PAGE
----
Visit the Hidden Staircase Mystery Books often where we provide readers and collectors of mysteries with the best and most current information about their favorite mystery authors, books, and series.

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Monday, November 20, 2006

Mystery Godoku: Weekly Puzzle for November 20, 2006

Mystery GodokuMystery Godoku Puzzle for November 20, 2006A new Mystery Godoku Puzzle has been created by the Hidden Staircase Mystery Books and is available on our website.

Godoku is similar to Sudoku, but uses letters instead of numbers. To give you a headstart, we provide you a mystery clue to fill in a complete row or column (if you choose to use it!).

This week's letters and mystery clue: D E H I K M O S T. The Beth Austin mysteries, based on literary classics, were written by this author (9 letters).

Previous puzzles are stored in the Mystery Godoku Archives.

Enjoy the weekly Mystery Godoku Puzzle from the Hidden Staircase Mystery Books, and Thanks for visiting our website!

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Saturday, November 18, 2006

News: New Self-Published Golf Mystery Available

Snowman by Dave SaariThere seems to be an increasing trend for authors to try to self-publish their mysteries, promoting and selling their work directly to their readers. We're partial to golf mysteries, and we came across a new self-published book that fits the category: Snowman by Dave Saari. We haven't read this book, nor have we been offered a copy for review, so we don't know if it's worth buying or not. But if you don't mind eBooks, it's available for $4.50 from Lulu.com. Paperback and hardcover versions are also available.

A synopsis (from the author/publisher): Matt Davidson, an underachieving golf bum and a somewhat nerdy engineer, inadvertently witnesses a shocking scene while playing golf, which launches him on an adventure that proves to be an emotional roller coaster ride. Though unsure what to do or how to do it, he drops everything to help a stunningly beautiful woman he’s never even met. His clumsy efforts soon entangle him in a web of sex, fraud, and abuse that could end up costing him his life.

We've reviewed several self-published mysteries in the past, and for the most part, they are reasonably good and often better than the run-of-the-mill bestsellers that some mystery authors produce these days. To help you decide in this case, however, the first few pages of Snowman are available online to read. The narrative isn't as polished as it could be, but as a golf mystery, it certainly has potential.

Visit the Hidden Staircase Mystery Books often where we provide readers and collectors of mysteries with the best and most current information about their favorite mystery authors, books, and series.

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News: Festival to Celebrate New Mysteries and their Writers

Organizers for the first International Mystery Writers' Festival will showcase 12 works June 12-17, 2007 in Owensboro (KY). Some of the key players in the field, including Ira Levin, Sue Grafton, and Angela Lansbury, are expected to attend the event, dubbed, "Discovering New Mysteries," at Owensboro's RiverPark Center.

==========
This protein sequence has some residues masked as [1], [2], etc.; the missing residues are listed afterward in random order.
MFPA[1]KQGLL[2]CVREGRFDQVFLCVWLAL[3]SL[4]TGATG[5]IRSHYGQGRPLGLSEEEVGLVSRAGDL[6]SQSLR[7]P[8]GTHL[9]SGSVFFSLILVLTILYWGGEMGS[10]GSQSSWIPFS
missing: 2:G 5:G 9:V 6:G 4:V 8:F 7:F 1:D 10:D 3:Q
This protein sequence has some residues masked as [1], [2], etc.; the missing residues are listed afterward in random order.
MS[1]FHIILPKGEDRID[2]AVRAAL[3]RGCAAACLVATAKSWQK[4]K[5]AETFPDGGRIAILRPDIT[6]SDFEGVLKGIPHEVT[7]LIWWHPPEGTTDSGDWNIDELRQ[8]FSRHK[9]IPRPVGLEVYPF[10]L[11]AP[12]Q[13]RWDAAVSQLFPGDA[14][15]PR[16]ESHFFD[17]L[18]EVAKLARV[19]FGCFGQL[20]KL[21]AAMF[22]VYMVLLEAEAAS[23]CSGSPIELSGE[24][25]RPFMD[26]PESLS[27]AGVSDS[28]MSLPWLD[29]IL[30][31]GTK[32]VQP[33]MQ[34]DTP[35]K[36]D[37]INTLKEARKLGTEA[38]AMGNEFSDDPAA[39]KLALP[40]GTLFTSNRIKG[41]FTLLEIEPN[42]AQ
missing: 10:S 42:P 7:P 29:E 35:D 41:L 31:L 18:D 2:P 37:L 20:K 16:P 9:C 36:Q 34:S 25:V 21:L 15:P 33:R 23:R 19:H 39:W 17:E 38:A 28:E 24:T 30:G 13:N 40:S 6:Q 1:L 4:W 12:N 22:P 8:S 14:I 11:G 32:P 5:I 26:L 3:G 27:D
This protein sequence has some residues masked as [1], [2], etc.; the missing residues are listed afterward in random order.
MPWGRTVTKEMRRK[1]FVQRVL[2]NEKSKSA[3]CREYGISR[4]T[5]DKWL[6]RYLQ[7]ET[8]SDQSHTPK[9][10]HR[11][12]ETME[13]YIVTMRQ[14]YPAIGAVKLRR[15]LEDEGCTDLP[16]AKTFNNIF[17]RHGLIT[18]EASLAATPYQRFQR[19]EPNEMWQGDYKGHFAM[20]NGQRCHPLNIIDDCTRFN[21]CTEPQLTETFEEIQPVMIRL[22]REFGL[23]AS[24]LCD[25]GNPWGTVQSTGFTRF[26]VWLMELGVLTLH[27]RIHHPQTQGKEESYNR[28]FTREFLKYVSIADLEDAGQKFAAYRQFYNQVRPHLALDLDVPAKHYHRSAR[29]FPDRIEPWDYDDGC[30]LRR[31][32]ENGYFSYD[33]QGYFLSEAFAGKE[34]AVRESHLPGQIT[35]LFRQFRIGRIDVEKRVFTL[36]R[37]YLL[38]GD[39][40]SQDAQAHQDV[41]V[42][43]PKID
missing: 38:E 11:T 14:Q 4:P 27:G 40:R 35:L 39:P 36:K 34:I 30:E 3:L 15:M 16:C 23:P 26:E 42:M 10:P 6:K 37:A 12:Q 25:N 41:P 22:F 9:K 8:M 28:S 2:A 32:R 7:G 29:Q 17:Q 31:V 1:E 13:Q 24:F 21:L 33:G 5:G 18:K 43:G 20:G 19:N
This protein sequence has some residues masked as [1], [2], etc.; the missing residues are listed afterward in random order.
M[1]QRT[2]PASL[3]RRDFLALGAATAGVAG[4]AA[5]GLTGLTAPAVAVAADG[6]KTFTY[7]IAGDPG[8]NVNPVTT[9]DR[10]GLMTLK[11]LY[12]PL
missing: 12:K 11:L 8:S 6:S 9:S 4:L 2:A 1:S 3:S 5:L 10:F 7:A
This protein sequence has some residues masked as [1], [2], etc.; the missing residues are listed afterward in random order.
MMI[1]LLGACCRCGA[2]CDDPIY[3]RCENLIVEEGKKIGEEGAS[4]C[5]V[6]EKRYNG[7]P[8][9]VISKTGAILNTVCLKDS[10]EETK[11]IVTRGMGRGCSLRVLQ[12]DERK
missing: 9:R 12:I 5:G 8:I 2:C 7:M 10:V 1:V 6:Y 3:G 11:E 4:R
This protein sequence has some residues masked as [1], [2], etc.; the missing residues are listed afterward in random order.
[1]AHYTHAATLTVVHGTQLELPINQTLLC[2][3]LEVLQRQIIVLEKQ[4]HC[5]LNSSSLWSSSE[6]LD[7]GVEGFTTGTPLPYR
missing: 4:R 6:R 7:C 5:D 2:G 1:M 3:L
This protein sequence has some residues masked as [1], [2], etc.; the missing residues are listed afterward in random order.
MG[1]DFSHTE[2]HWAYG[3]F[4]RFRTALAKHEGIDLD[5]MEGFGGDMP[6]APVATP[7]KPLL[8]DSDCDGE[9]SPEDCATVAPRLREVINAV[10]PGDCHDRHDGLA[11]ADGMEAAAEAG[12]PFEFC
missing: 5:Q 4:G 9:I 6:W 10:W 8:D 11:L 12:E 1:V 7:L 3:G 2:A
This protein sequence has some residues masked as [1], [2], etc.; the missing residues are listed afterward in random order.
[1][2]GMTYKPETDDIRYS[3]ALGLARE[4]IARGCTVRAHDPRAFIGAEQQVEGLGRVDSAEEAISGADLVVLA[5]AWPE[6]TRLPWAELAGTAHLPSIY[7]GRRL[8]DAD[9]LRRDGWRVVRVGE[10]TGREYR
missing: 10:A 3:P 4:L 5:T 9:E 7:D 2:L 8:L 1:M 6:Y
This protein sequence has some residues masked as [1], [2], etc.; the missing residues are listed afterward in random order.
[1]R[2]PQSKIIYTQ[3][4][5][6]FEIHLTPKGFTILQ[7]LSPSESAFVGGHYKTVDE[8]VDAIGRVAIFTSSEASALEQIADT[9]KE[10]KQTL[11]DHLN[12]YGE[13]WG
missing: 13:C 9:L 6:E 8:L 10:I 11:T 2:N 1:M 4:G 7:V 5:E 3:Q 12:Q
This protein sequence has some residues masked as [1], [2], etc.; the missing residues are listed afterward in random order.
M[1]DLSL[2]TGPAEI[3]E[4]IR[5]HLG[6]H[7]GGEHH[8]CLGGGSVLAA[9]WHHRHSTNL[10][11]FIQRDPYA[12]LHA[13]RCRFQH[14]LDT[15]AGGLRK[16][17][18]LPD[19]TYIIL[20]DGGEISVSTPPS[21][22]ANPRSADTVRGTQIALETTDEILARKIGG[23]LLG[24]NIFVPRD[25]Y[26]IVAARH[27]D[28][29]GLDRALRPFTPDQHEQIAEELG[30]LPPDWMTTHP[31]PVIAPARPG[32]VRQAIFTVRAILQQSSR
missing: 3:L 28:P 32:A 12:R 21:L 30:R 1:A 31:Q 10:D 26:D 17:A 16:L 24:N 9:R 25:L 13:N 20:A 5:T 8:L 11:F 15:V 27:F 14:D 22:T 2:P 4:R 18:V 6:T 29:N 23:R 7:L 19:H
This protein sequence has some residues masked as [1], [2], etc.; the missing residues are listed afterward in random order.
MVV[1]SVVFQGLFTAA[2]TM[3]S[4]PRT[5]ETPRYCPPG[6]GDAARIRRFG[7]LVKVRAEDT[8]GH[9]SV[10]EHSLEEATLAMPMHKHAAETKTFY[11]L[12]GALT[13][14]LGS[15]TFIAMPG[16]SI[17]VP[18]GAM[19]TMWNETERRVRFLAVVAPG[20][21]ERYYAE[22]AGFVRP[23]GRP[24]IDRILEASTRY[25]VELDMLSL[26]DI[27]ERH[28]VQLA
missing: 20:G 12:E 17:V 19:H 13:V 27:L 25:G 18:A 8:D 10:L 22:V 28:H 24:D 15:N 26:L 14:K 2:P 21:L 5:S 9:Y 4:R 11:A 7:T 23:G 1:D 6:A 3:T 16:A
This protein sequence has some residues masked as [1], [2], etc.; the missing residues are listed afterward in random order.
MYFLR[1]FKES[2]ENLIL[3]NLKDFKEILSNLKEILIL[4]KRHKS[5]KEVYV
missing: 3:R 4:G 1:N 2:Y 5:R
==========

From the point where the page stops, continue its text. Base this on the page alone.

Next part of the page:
Festival leaders will introduce a new award, The Angie, named after Lansbury, the star of TV's Murder, She Wrote. She will be honored as "The First Lady of Mystery" said Zev Buffman, RiverPark President & CEO.

Buffman added, "This is the only new works festival in the English-speaking world specializing in staging and discovering new mysteries."

"Discovering New Mysteries" is still accepting submissions of original plays, screenplays and teleplays. Deadline for submissions is November 30, 2006. The "Festival Final 12" will be selected and notified February 15, 2007. Categories and prizes include: Best New Work, Play, $10,000; Most Promising New Writer, all categories, $5,000; Outstanding Screenplay or Teleplay, $2,500.

For more information, visit the RiverPark Center website here.

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Friday, November 17, 2006

News: Focus Home Interactive to Release New Sherlock Holmes Mystery Game

Games of MysterySherlock Holmes: The AwakenedFocus Home Interactive is reporting that the latest game in its Sherlock Holmes series, Sherlock Holmes-The Awakened, will be released early next year in the US. The game has traditional point-and-click game play, in a real time 3D environment, while offering numerous enigmas and varied puzzles including some that use physics and light for the first time.

The game, based on an excellent scenario, plunges the player into the heart of a terrifying investigation. Sherlock Holmes, assisted by the loyal Doctor Watson, investigates strange disappearances which seem related to the activity of a secret sect which worships the god Cthulhu. The adventure begins in London, in the renowned Baker Street, then on to investigating a disturbing psychiatric hospital near Bale, Switzerland, then on to Louisiana and finally to Scotland.

A trailer is available on the official Sherlock Holmes-The Awakened website.

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Mystery Bestsellers for November 17, 2006